After a relaxing morning, I decide it’s the perfect time to try barefoot running! E grabs his Vibrams and we run for 20 minutes on the sand at an easy pace. I somehow manage to dodge all of the rocks and shells that are scattered across the beach. What a great experience!

We take a break from the beach with an excursion to the historic Stone Town, about an hour’s drive from our hotel on the other side of the island. It is at least twice as hot there without the strong breeze, and since we are in a predominantly Muslim country, I am melting underneath my long dress and coverup.

We meet our guide in the main market, where we encounter various fish and meat stalls. The stench, accompanied by thousands of flies, is overwhelming. I ask our guide how anything can possibly keep in the heat for so many hours – “Oh it’s fine, very good meat” he says. E and I both give each other a look, and I know we’re each praying that what we’ve been eating does not come from here. We later learn that Michael buys his meat and fish elsewhere – but only after implying that he gets it from the market and seeing our horrified faces!

By contrast, the fruit and spice market is amazing – the sheer number and sizes of the bananas on display is mind blowing. The “long” banana is nearly as long as my arm, no joke.

Stone Town itself is chaotic but fascinating – we wander through the maze of narrow streets, learning about the history and architecture while dodging motorcycles and fending off the aggressive shopkeepers. We end our tour with a sundowner at Africa House (a former British club), watching the locals practice capoeira on the waterfront as the sun sets.

We nearly die several times in head-on collisions during the drive home – Michael wasn’t kidding when he said that African drivers are “a bit special.”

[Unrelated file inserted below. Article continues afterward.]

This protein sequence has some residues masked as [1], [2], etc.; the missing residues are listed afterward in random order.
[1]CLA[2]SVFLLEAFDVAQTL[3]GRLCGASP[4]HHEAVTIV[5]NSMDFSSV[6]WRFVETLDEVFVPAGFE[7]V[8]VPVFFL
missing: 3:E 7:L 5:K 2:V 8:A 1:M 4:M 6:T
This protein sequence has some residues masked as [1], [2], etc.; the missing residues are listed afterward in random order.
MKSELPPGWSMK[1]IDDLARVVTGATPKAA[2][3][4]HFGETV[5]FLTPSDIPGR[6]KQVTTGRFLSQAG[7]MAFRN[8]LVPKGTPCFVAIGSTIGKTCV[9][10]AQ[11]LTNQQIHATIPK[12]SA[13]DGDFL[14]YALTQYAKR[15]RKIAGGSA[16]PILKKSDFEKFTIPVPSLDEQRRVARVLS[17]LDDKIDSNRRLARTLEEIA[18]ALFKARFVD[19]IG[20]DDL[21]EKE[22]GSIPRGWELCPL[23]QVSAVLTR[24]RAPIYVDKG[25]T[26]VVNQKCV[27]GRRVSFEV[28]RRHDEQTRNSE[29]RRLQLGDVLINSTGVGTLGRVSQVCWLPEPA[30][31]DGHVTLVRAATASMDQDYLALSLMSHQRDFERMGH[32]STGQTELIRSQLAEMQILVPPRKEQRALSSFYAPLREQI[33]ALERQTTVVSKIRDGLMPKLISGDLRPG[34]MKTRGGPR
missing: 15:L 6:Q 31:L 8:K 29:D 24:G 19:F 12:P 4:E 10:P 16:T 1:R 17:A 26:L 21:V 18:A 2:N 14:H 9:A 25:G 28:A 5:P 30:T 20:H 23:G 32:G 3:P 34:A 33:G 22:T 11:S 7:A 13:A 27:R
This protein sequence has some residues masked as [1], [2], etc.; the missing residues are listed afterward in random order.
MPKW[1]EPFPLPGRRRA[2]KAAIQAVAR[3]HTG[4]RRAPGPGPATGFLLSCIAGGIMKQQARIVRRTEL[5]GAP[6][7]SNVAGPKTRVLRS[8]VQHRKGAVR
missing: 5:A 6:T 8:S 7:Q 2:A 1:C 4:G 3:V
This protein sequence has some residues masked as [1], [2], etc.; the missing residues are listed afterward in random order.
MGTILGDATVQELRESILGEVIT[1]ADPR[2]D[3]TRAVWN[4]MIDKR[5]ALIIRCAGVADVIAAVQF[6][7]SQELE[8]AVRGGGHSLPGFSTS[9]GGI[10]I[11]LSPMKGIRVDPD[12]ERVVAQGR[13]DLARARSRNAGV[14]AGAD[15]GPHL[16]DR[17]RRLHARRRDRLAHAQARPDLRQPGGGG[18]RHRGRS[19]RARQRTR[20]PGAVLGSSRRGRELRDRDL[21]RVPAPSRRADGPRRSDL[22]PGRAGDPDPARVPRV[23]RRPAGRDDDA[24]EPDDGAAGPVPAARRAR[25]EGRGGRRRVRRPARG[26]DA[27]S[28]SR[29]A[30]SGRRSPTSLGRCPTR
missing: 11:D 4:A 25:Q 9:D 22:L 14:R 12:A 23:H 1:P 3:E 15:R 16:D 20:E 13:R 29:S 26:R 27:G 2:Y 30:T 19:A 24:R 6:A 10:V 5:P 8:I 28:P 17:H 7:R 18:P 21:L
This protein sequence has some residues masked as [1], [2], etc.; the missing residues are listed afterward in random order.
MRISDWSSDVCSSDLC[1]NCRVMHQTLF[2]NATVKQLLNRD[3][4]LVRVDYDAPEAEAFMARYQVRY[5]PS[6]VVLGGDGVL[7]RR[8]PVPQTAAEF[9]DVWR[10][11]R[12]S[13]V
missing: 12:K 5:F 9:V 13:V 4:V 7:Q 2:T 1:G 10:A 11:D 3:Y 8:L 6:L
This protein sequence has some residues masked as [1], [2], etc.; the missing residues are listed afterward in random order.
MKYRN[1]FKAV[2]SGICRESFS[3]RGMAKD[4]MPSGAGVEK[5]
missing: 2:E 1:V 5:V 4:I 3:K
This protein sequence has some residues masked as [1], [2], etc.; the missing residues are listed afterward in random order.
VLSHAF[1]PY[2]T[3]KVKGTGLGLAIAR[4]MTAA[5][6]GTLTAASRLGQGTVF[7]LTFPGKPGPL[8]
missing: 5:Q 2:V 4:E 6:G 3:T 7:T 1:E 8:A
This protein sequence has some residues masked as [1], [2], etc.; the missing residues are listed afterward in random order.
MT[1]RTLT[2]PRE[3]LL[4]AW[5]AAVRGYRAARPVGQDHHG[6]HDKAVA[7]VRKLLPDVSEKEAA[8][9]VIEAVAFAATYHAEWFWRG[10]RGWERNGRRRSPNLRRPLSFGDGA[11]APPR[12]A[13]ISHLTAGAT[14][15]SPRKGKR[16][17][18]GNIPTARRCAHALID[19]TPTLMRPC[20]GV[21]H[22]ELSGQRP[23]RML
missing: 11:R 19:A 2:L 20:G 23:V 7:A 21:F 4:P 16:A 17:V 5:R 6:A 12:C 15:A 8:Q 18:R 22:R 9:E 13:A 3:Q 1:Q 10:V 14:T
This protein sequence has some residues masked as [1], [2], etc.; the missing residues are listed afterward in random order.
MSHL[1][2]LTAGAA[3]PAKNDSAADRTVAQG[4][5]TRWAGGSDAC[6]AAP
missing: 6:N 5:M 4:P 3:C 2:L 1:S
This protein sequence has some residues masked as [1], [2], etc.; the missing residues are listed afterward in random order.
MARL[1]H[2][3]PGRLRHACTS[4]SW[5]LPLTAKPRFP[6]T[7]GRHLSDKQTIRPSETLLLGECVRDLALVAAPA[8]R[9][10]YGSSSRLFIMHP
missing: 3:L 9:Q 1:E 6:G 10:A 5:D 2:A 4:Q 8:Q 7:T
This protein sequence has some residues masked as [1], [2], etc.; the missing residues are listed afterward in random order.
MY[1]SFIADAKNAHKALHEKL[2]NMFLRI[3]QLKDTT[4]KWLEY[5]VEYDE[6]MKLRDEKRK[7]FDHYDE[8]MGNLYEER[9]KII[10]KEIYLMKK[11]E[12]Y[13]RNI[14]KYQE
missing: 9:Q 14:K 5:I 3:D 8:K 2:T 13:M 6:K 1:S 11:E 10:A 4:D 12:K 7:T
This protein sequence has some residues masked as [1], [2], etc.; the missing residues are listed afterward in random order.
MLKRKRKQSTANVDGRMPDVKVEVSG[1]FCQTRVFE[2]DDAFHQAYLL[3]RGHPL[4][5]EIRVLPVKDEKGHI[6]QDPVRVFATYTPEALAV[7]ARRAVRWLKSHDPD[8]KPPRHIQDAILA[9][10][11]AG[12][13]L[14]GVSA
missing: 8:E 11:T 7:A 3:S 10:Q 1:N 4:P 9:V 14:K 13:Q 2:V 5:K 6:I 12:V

When we arrive back at the hotel, all of the other guests are gathered at the bar. It’s Michael’s birthday, so he has organized a small party and outdoor seafood BBQ, which I sadly can’t enjoy given my shellfish allergy. A giant lobster hangs off E’s plate and stares at me while I pick at my kingfish, which was cooked on the same grill. I grasp my epipen in one hand and my fork in the other…

As we finish dinner, Michael’s local friends arrive and a band starts to perform several hours worth of cover songs, primarily from Lionel Richie’s greatest hits but not leaving out classics such as “Celebrate Good Times” and “Sexual Healing.” Some of the waiters are doing an interesting African (?) dance – E and I sneak away just after a group starts to do the electric slide…

Day 5

I wake up and FREAK out as I discover that my legs, arms and parts of my back and stomach are covered in red bumps. It turns out that I have heat rash (although I don’t find this out until later on)! Needless to say, I spend most of my remaining days in the shade – huge bummer, but it works out well today since it is so windy that we can’t be outside without eating sand.

We read in the main house all afternoon, with the day’s excitement including watching one of the hotel staff climb a palm tree to get me a coconut (I LOVE fresh coconut water), and spotting a monkey walk by our window. Kiki and Mr. Bean, the two inseparable hotel dogs, chase the monkey up one of the trees, where it remains for the rest of the afternoon. I manage to snap a picture of the monkey peering down at me!